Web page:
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Fig 1.

Methods to measure angulation, length, and slope of the nasolacrimal duct (NLD).

The images depict the measurement methods used to determine the angulation, length, and slope of the NLD. The viewing perspective is represented by the heads in the picture. (a) Angulation: A 3D illustration of the complete nasolacrimal drainage system (NDS) (unilateral) is shown. Visible are the three points used for angle determination: the upper lacrimal punctum, the caudalmost point of the NLD (vertex), and the nasolacrimal ostium. LC = lacrimal canaliculi; LS = lacrimal sac; NLD = nasolacrimal duct. (b) Length: In a CT sagittal section of a Pug, the different parts of the NDS can be seen (bilateral) marked in different colors. The NDS was marked manually point by point along its entire course using the colored markers shown. The lengths of the individual segments were determined separately. All straight distances between the individual markers were then added to the total length of one segment of the NDS. (c) and (d) Slope: The picture shows the NLD bilaterally (not the entire NDS) in a three-dimensional coordinate system. The coordinates of the NLD are illustrated as dots. The triangle represents the alignment of the hard palate. The green dots show the area included in the measurement. The orange dots represent the lowest and highest points. The grayish dots are outside the area of interest. The gradient was obtained starting from the lowest point of the NLD shortly before leaving the osseous lacrimal canal. The second measuring point was the peak of its middle portion. The lowest and highest points of the NLD were determined in relation to the alignment of the hard palate (triangle), so the results were unaffected by head positioning.

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Fig 1 Expand

Fig 2.

The NDS of a brachy- and normocephalic dog in CT cross-sectional images.

The picture illustrates the different, contrast medium-filled parts of the NDS in CT cross-sectional images. Figures (A)—(E) show a French bulldog, (a)—(e) a normocephalic mixed breed dog in comparison. (A) and (a) focus on the lacrimal canaliculi. It is noticeable that the canaliculi in the brachycephalic dog, due to their backward course, are shown in cross-section (punctiform), while in the normocephalic dog they are shown in longitudinal section. (B) and (b) depict the lacrimal sac. While the lacrimal sac in the normocephalic dog appears as a well delineated, drop-shaped structure, in the French bulldog it is clumsy and poorly demarcated. (C) and (c) show the nasolacrimal duct (NLD) within its bony canal. The different course of the NLD is also noticeable. (D) and (d) illustrate the middle portion of the NLD below the basal lamina of the ventral nasal concha. Here the NLD has a larger diameter than the initial part. (E) and (e) show the end portion of the NLD as it runs deep below the mucous membrane just before it emerges from the lacrimal foramen. Please note that in the French Bulldog different parts of the NDS are visible within one CT cross-sectional image. This is never the case with the images of the normocephalic dog. Pictures (A) and (D) show both the canaliculi and the middle portion of the NLD. Image (B) depicts the lacrimal sac and the end of the initial part of the NLD.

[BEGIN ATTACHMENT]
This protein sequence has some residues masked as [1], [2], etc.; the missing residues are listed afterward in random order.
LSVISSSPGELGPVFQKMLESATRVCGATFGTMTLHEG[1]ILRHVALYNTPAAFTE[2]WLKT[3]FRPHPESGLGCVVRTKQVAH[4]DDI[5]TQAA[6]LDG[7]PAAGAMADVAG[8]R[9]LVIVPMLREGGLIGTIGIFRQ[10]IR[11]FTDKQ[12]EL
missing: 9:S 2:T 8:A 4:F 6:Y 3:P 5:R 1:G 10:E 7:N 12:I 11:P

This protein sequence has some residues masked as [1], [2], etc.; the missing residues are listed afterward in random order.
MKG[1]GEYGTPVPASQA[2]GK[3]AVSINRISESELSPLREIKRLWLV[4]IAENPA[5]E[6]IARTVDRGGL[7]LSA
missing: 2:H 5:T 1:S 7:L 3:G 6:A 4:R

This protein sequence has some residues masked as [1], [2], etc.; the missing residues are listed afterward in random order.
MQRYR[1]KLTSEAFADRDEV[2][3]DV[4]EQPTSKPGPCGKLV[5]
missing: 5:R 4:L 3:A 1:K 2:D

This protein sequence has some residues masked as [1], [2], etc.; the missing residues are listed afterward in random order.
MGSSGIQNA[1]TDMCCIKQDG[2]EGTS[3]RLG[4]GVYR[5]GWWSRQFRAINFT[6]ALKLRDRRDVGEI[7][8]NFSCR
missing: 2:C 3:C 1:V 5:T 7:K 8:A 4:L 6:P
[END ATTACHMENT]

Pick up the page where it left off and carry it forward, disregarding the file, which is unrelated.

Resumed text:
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Fig 2 Expand

Fig 3.

Comparative course of the nasolacrimal drainage system (NDS) in a brachy- and normocephalic dog.

The NDS is illustrated three-dimensionally, in green color, inside the skull of an English Bulldog and a Rhodesian Ridgeback. In the English Bulldog, the lacrimal canaliculi and initial part of the nasolacrimal duct (NLD) are directed backwards, the lacrimal canaliculi have much larger dimensions than those in the normocephalic dog, and the NLD has to cross beneath the maxillary canine root to reach the nasal cavity. (1a) upper lacrimal canaliculi, (1b) lower lacrimal canaliculi, (2) lacrimal sac, (3) nasolacrimal duct.

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Fig 3 Expand

Fig 4.

Comparative course of the nasolacrimal drainage system (NDS) in three brachycephalic dog breeds.